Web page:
Thematic Apperception Test

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The Thematic Apperception Test is a projective personality test.


The Thematic Apperception Test (TAT) is widely used to research certain topics in psychology, such as dreams and fantasies, mate selection, the factors that motivate people's choice of occupations, and similar subjects. It is sometimes used in psychiatric evaluations to assess disordered thinking and in forensic examinations to evaluate crime suspects, even though it is not a diagnostic test. The TAT can be used to help people understand their own personality in greater depth and build on that knowledge in making important life decisions. Lastly, it is sometimes used as a screener in psychological evaluations of candidates for high-stress occupations (law enforcement, the military, religious ministry, for example).


The TAT is a projective personality test that was designed at Harvard University in the 1930s by Christiana D. Morgan and Henry A. Murray. Along with the Minnesota Multiphasic Personality Inventory (MMPI) and the Rorschach inkblot test, the TAT is one of the most widely used psychological tests . A projective test is one in which a person's patterns of thought, attitudes, observational capacity, and emotional responses are evaluated on the basis of responses to ambiguous test materials. The TAT consists of 31 pictures that depict a variety of social and interpersonal situations. The subject is asked to tell a story to the examiner about each picture. Of the 31 pictures, ten are gender-specific while 21 others can be used with adults of either sex and with children.

There is no standardized procedure or set of cards for administering the TAT, except that it is a one-on-one test. It cannot be administered to groups. In one common method of administration, the examiner shows the subject only ten of the 31 cards at each of two sessions. The sessions are not timed, but average about an hour in length.


The TAT has been criticized for its lack of a standardized method of administration as well as a lack of standard norms for interpretation. Studies of the interactions between examiners and test subjects have found that the race, sex, and social class of both participants influence both the stories that are told and the way the stories are interpreted by the examiner. Attempts have been made to design sets of TAT cards for African American and for elderly test subjects, but the results have not been encouraging. In addition, the 31 standard pictures have been criticized for being too gloomy or depressing; therefore, they may limit the range of personality characteristics that the test can assess.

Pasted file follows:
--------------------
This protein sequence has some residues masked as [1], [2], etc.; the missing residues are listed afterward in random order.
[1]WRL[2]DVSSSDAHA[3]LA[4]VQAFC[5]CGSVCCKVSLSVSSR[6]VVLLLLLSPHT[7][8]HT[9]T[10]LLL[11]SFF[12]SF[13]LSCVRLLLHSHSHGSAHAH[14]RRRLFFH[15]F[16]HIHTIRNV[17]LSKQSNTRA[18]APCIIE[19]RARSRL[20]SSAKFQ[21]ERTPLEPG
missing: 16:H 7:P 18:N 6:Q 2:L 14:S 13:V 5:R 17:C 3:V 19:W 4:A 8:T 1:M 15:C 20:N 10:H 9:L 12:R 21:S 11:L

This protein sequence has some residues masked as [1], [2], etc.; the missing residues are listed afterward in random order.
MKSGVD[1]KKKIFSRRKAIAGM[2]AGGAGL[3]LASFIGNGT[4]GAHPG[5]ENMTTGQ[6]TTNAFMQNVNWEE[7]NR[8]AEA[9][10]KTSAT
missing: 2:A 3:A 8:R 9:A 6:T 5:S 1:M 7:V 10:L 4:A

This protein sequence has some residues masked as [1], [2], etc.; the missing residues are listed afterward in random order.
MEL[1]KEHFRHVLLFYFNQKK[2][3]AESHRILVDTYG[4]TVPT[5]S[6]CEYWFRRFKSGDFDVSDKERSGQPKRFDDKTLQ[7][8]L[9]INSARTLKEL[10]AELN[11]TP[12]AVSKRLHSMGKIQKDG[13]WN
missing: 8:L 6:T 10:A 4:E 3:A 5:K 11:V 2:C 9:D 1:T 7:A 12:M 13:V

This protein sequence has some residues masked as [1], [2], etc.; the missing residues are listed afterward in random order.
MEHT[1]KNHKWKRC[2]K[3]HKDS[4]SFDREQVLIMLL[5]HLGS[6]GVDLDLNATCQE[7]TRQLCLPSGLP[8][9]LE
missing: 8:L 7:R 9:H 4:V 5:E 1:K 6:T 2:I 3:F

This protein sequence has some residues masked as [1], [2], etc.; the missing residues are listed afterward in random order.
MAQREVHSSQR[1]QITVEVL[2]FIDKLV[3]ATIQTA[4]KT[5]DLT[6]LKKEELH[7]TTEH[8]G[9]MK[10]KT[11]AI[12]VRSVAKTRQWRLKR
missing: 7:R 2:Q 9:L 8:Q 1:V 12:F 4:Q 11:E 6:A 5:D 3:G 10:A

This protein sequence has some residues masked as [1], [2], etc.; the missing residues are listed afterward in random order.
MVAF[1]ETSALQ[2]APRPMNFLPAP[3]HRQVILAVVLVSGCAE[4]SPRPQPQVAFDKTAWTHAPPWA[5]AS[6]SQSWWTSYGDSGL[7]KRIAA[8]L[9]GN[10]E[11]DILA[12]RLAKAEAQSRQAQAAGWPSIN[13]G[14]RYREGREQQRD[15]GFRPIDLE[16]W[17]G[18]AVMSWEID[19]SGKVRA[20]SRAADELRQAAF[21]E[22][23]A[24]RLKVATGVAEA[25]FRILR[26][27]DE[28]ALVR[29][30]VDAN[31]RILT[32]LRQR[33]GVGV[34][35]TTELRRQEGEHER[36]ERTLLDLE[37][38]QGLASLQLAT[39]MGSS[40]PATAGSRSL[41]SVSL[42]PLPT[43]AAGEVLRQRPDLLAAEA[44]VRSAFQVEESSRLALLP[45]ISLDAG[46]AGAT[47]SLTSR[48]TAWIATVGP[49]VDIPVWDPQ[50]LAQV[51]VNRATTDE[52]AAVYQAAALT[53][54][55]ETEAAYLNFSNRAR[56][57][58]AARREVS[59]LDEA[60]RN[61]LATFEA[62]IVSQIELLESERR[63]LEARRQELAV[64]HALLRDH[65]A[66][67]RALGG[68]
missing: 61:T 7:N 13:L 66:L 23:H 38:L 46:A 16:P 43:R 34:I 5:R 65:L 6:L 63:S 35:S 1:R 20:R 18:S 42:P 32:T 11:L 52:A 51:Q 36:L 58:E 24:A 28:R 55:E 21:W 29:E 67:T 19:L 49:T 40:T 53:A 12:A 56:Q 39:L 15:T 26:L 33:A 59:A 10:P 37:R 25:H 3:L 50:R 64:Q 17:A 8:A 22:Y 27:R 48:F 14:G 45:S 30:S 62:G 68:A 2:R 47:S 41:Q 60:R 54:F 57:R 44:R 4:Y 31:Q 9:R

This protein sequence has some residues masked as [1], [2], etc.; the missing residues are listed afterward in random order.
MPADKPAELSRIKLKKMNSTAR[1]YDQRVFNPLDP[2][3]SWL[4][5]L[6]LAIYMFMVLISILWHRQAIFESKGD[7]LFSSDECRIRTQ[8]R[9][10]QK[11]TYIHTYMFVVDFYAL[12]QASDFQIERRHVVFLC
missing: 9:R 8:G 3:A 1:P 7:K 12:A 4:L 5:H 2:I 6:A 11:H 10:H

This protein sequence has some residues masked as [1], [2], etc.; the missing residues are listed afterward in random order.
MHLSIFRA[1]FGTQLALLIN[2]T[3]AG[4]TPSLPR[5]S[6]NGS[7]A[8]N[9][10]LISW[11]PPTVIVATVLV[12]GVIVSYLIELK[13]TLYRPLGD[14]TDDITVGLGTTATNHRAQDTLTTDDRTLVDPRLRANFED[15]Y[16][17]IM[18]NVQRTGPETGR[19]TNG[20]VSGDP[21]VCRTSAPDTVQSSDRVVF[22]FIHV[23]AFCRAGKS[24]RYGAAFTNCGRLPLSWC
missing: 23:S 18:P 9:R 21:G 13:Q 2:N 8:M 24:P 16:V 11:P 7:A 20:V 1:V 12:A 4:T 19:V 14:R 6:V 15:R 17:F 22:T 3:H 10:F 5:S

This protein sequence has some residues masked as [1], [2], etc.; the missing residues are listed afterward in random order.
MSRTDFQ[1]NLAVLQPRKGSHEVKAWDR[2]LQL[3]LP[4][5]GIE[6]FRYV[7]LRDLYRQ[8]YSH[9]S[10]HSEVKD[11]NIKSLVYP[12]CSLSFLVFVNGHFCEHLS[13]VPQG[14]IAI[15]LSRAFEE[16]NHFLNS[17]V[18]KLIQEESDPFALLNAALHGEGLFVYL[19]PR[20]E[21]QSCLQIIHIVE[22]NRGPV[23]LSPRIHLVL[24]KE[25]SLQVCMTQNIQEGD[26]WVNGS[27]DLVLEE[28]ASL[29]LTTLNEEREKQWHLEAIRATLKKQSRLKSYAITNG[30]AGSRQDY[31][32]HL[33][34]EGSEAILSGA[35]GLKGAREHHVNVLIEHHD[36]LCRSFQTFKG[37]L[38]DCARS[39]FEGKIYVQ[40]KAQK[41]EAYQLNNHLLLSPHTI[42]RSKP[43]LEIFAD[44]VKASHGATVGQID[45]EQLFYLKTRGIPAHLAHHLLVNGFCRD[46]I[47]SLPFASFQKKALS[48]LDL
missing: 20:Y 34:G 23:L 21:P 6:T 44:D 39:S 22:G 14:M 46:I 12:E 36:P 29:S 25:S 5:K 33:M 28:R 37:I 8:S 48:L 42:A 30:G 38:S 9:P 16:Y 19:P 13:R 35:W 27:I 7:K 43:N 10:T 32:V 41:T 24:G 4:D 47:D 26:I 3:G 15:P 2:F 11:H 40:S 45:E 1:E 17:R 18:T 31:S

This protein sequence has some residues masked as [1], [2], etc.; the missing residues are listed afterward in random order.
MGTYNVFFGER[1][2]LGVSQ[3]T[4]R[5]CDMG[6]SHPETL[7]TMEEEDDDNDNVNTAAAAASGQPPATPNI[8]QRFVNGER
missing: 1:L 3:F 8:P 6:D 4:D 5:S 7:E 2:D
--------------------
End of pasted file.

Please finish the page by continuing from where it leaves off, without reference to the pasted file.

There is no specific preparation necessary before taking the TAT, although most examiners prefer to schedule sessions (if there is more than one) over two days.


The chief risks involved in taking the TAT are a bad "fit" between the examiner and the test subject and misuse of the results.

Parental concerns

The TAT does not yield a score, so its results can be difficult to interpret. It is important for parents to remember that the results of a single personality test may not accurately reflect their child's skills, talents, or problems and that there should not be too much emphasis placed upon the results of a single test.



Aronow, Edward, Weiss, Kim Altham, and Marvin Reznikoff. A Practical Guide to the Thematic Apperception Test: the T.A.T. in Clinical Practice. Philadelphia, PA: Brunner-Routledge, 2001.

Cohen, Ronald, et al. Psychological Testing and Assessment: An Introduction to Tests and Measurements. New York: McGraw-Hill Companies, 2004.

Rocchio, Joseph D. Your Child and Tests: What Every Parent Should Know about Educational and Psychological Testing. Solon, OH: Rocklin Publications, 2002.


Karon, Bertram P. "The Clinical Interpretation of the Thematic Apperception Test, Rorschach, and Other Clinical Data: A Reexamination of Statistical versus Clinical Prediction." Professional Psychology, Research, and Practice 31 (April 2000): 230–34.

Lilienfeld, Scott O., James M. Wood, and Howard N. Garb. "The Scientific Status of Projective Techniques." Psychological Science 11 (November 2000): 27.

Tuerlinck, Francis, Paul De Boeck, and Willy Lens. "Measuring Needs with the Thematic Apperception Test: A Psychometric Study." Journal of Personality and Social Psychology 82 (March 2002): 448–62.


American Academy of Child and Adolescent Psychiatry. 3615 Wisconsin Avenue, NW, Washington, DC 20016–3007. Web site:

Helen Davidson Rebecca J. Frey, PhD


Projective personality test —A personality test in which the participant interprets ambiguous images, objects, stories.

Rorschach —A projective test in which the participant is asked to interpret inkblots.

Also read article about Thematic Apperception Test from Wikipedia

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